While Sanjay Leela Bhansali's Bajirao Mastani is a beautifully filmed love story, for those new to Bollywood it also offers a lesson in Indian history.
The film narrates the story of Baji Rao I (Ranveer Singh), the warrior and leader of the Maratha empire, who was happily married to Kashibai (Priyanka Chopra). After Baji Rao assists King Chhatrasal of Bundelkhand to defeat enemy forces, the king's daughter Mastani (Deepika Padukone) becomes Baji Rao's second wife. Because of her Muslim lineage and Baji Rao's unwavering love for her, the marriage causes turmoil in his household and among the Hindu Brahmans of the Maratha empire.
While Bhansali took some artistic license with the story, he stayed true to the character, culture, and circumstances of the times.
So, what do historians have to say about events portrayed in the film?
Rise of the Maratha Empire
Founded by Indian warrior Shivaji Bhonsle, the Maratha Empire existed from 1674 to 1818 and chiefly fought against the Mughal empire which had been established in the Indian subcontinent in the 1500s. All Mughal emperors were Muslim, including Jalaluddin Muhammad Akbar ("The Great") whose reign established religious harmony and economic growth in the region.
In 1668, shortly before the Maratha empire was established and decades before Baji Rao was born, Rajput warrior Chhatrasal Bundela met Shivaji and offered to fight with him against the rule of Mughal Emperor Aurangzeb. Impressed with Chhatrasal's heroic spirit, Shivaji - a shrewd judge of men - gifted Chhatrasal the sword of Bhavani ("Bhavani Talwar") and advised him to instead establish his own kingdom independent of Mughal rule. Shivaji told him, "Illustrious Chief! Conquer and subdue your foes. Recover and rule your native land."
Chhatrasal led a series of victorious battles against the Mughals and the saying arose, "From the Jamuna to the Narmada, the Chambal to the Tons, nobody dares fight Chhattrasal." He soon established himself King of Bundelkhand, an area in the central part of India covering parts of the current states of Madhya Pradesh and Uttar Pradesh.
Meanwhile Shivaji went on to establish the independent Maratha kingdom. At its peak, the empire covered a territory of over 2.8 million square kilometers - an area larger than Texas, Arizona, Colorado, New Mexico, Utah, Nevada, California and Oregon combined.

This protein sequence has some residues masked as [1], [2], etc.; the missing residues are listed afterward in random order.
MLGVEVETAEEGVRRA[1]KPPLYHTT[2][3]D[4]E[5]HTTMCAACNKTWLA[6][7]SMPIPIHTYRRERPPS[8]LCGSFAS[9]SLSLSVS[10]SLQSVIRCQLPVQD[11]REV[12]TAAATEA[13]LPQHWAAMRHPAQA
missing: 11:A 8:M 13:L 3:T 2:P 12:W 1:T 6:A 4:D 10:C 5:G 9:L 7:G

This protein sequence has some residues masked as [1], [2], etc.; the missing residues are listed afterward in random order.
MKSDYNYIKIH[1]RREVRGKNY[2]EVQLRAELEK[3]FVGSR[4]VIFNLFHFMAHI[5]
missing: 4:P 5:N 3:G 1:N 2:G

Shivaji also established the role of Prime Minister or "Peshwa" ("foremost leader"). The Peshwas were great strategists and military leaders who advised the king and helped expand the Maratha Empire. The Marathi people were warriors and champions of Hindu rule, so fought strongly against threats to their culture, beliefs and traditions. Because of their aggressive stance on establishing independent rule, the Marathas are largely credited with ending Mughal rule in India.
Peshwa Baji Rao
Only 20 years old when he became Peshwa, Baji Rao was inexperienced and untried. Yet he quickly proved himself and served the Maratha empire from 1720-1740. The most influential of the Peshwas, he is considered the finest military commander and warrior in Indian history, winning 41 battles and losing none. In The Cambridge History of India, Sir Wolseley Haig describes Baji Rao:
Tall and commanding in appearance, he was, like all his family, famous for his good looks. He was equally great as a soldier and as a statesman. He understood to perfection the peculiar tactics of the Maratha horse, and his campaigns against the Nizam were masterpieces of strategy. He was as chivalrous in the hour of victory as he was brave in the field. As a politician, he had the lofty and far-reaching ambitions of his father, and he lived to see the tiny Maratha race once "a cloud no bigger than a man's hand", spread all over India, from Delhi to Tanjore. He was an eloquent and inspiring orator, and if in private life he had something of the haughty and imperious reserve of the Chitpavan [Brahmans], he was a generous master to those who served him faithfully.
This valiant general expanded the Maratha Kingdom beyond Maharashtra toward the north. His goal was to reach Delhi, the capital of the Mughals who ruled India for many years. Perceiving that the Mughal rule was on the decline, Baji Rao said, "Let us strike at the trunk, of the withering tree, and the branches will fall of themselves." According to Brijen Kishore Gupta: